Blade Type fusebox

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subheatadey

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I am looking at replacing OG fusebox with a new style blade type fusebox, I wondered who had already done this and what did you do about repositioning the relays?
 

oldcarnutzs

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I am looking at replacing OG fusebox with a new style blade type fusebox, I wondered who had already done this and what did you do about repositioning the relays?
I am fitting one to my late bay and it was customized for my needs.
I am looking at replacing OG fusebox with a new style blade type fusebox, I wondered who had already done this and what did you do about repositioning the relays?

http://rebelwire.com/ Jeremy did mine
 

oldcarnutzs

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naskeet

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I don't see any stripey wires there corresponding to VW or DIN wiring colour conventions!?! When I wanted to supplement the wiring in my 1973 VW "1600" Type 2 to cater for all the extra accessories (e.g. rear-window wiper & washer) and supplementary gauges, I had to devise my own wiring colour scheme using salvaged wiring looms from various car marques at the local car breakers' yards. BLMC cars provided a nice selection of green with various tracer colours for my gauges.

Whilst I applaud the introduction of direct-substitution items like this blade-type fuse & relay box, one of my reservations about the design, is that it only has provision for the headlamp dip & flasher relay and the direction-indicator flasher relay. North American specification vehicles also have an ignition / door-open buzzer and one might have need of some additional accessory relays, for front fog lamps and accessory driving lamps etc.

https://www.thesamba.com/vw/forum/album_page.php?pic_id=2280251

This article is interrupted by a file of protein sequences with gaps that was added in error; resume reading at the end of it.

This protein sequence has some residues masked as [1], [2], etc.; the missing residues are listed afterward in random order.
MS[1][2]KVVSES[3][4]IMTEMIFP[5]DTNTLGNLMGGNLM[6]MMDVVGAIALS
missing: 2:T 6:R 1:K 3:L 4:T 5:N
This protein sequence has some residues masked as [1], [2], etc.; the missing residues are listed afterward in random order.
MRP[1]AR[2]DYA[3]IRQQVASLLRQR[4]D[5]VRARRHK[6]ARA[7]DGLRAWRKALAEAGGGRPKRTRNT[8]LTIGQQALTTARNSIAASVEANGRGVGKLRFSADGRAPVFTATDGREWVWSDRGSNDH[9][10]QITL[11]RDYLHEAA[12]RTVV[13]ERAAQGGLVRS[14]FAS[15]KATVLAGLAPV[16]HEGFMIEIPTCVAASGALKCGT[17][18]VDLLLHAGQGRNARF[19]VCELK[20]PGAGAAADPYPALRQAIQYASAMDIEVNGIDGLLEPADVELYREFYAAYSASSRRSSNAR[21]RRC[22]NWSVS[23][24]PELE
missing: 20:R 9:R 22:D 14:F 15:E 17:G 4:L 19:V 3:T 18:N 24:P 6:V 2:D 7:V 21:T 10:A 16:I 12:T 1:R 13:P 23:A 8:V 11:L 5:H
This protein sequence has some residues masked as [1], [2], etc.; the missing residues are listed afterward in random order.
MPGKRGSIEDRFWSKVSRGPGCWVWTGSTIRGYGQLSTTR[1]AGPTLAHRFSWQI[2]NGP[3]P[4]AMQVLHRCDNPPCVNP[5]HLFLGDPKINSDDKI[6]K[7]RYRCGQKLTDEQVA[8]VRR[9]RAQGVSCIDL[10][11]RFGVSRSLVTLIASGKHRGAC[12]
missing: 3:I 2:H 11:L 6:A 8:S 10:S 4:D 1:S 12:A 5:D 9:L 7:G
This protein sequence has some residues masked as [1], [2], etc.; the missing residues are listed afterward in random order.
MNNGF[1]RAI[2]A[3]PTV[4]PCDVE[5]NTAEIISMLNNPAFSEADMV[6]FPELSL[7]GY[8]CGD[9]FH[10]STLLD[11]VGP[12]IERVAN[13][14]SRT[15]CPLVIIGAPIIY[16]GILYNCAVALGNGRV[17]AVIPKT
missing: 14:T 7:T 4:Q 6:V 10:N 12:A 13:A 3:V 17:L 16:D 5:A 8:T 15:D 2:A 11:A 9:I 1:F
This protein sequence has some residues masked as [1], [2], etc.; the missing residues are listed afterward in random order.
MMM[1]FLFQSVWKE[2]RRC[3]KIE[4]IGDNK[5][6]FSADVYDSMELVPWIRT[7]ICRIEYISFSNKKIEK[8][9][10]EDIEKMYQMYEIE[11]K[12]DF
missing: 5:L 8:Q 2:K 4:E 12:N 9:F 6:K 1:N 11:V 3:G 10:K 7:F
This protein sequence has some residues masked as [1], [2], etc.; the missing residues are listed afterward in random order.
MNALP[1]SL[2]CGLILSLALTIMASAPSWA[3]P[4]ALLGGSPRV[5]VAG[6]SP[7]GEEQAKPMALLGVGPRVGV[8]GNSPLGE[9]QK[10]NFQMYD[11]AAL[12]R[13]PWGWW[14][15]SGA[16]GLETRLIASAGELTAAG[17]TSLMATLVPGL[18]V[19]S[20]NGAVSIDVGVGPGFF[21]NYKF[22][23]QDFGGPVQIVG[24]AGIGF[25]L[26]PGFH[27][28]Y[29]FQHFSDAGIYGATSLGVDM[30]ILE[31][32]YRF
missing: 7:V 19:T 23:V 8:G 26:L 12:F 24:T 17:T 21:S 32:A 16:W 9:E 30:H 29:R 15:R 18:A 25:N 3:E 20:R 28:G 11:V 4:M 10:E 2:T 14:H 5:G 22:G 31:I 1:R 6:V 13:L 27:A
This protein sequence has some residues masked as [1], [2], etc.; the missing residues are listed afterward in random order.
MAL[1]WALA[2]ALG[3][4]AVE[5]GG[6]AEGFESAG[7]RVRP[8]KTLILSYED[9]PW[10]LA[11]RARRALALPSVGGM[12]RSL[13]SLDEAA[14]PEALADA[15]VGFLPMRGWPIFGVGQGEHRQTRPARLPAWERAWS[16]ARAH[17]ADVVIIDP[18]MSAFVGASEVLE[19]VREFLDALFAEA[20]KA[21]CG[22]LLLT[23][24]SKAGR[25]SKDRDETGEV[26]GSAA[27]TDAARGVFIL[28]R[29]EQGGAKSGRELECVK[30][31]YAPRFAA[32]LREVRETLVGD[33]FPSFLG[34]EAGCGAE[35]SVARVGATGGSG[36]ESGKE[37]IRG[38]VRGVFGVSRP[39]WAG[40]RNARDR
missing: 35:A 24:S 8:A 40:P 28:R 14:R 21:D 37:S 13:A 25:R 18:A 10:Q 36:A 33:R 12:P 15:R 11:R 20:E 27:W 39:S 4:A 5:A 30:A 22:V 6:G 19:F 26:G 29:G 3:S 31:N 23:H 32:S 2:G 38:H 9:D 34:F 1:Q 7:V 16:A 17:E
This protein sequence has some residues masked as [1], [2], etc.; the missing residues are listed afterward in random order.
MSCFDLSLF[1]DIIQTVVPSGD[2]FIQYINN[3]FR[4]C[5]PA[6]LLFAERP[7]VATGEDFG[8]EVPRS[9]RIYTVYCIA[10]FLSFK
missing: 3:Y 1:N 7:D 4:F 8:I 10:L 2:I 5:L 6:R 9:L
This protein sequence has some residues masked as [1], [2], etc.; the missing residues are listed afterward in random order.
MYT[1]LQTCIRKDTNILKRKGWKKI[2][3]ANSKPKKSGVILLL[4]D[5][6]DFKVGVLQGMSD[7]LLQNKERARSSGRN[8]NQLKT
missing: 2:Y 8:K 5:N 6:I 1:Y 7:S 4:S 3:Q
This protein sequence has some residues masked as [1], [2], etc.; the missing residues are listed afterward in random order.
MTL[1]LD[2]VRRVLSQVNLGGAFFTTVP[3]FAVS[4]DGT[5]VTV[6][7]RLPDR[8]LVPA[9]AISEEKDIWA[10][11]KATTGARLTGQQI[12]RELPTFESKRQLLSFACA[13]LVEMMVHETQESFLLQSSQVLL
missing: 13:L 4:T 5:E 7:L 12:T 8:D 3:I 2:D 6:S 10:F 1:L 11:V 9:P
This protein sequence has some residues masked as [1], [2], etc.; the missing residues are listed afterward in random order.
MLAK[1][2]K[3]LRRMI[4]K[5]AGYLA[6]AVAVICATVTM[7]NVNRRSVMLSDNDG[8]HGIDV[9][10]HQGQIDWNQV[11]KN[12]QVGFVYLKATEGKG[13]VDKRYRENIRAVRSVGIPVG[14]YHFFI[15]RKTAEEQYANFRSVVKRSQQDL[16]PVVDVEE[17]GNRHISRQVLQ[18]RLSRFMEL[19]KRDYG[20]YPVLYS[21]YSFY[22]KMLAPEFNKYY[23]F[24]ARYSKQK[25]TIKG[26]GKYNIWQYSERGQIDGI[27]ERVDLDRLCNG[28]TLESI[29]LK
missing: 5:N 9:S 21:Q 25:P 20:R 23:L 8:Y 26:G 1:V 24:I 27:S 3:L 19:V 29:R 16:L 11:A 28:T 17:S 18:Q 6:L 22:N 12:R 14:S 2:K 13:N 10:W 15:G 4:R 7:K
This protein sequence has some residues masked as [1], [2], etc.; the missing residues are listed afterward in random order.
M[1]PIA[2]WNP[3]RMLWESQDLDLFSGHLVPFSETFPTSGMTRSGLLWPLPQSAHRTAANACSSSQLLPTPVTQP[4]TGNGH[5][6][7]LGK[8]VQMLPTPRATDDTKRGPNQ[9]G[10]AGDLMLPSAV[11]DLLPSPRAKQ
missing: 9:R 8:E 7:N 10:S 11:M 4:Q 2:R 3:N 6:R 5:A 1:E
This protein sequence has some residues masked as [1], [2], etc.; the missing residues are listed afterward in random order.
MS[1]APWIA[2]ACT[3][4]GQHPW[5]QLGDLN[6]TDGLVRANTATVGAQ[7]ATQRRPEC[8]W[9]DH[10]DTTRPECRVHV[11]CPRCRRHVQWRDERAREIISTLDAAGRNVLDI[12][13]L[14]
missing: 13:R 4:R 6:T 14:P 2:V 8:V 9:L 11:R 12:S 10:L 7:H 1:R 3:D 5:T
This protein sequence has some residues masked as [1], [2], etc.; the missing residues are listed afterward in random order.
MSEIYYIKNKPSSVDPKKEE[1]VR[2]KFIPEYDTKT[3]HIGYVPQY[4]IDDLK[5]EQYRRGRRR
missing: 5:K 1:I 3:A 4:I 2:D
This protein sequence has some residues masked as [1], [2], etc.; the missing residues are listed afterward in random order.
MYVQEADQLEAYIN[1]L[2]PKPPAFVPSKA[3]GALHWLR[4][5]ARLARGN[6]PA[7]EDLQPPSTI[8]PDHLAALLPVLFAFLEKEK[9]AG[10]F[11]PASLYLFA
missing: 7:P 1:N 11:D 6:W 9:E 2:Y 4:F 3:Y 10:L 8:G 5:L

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naskeet

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Several years ago, when contemplating the electrical system upgrade, of my British specification, 1973 VW "1600" Type 2, Westfalia Continental campervan, without resorting to expensive accessory fuse boxes and relay boxes, such as those available from Vehicle Wiring Services, I explored the possibility of adapting second-hand parts, salvaged from a variety of car marques.


Phase 1, was to substitute a modified fuse & relay box, salvaged from a Vauxhall Cavalier Mk.2, which has basic provision for eighteen plastic blade fuses (available in 3, 4, 5, 7½, 10, 15, 20, 25 & 30 amp ratings) and four standard relays, each having up to five 6•3 mm (i.e. ¼-inch) male blade terminals. I also salvaged additional 1, 2 & 3-position (i.e. sharing a common supply cable), blade-fuse, electrical connectors cum recepticles, from various other Mazda (surprisingly, they were identical!) and Vauxhall cars' fuse boxes; uncrimping the cables, so that they could be re-used in customising my own fuse box. There are five supplementary slots, for clip-in plastic modules of two types, which accommodate either a single relay or two plastic blade fuses. Vauxhall & Opel, are the British & European division (or divisions), of the General Motors Corporation.

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To accommodate the VW headlamp dimming relay (North American specification - VW part No. 411 941 583 C) or headlamp dipping & flasher relay (British & European specification - VW part No. 411 941 583 B), I modified one of the black plastic, supplementary double fuse-holder modules, by heat welding in the appropriate section from the original VW Type 2 fuse cum relay box, using a flame-heated pallette knife and an electric soldering iron.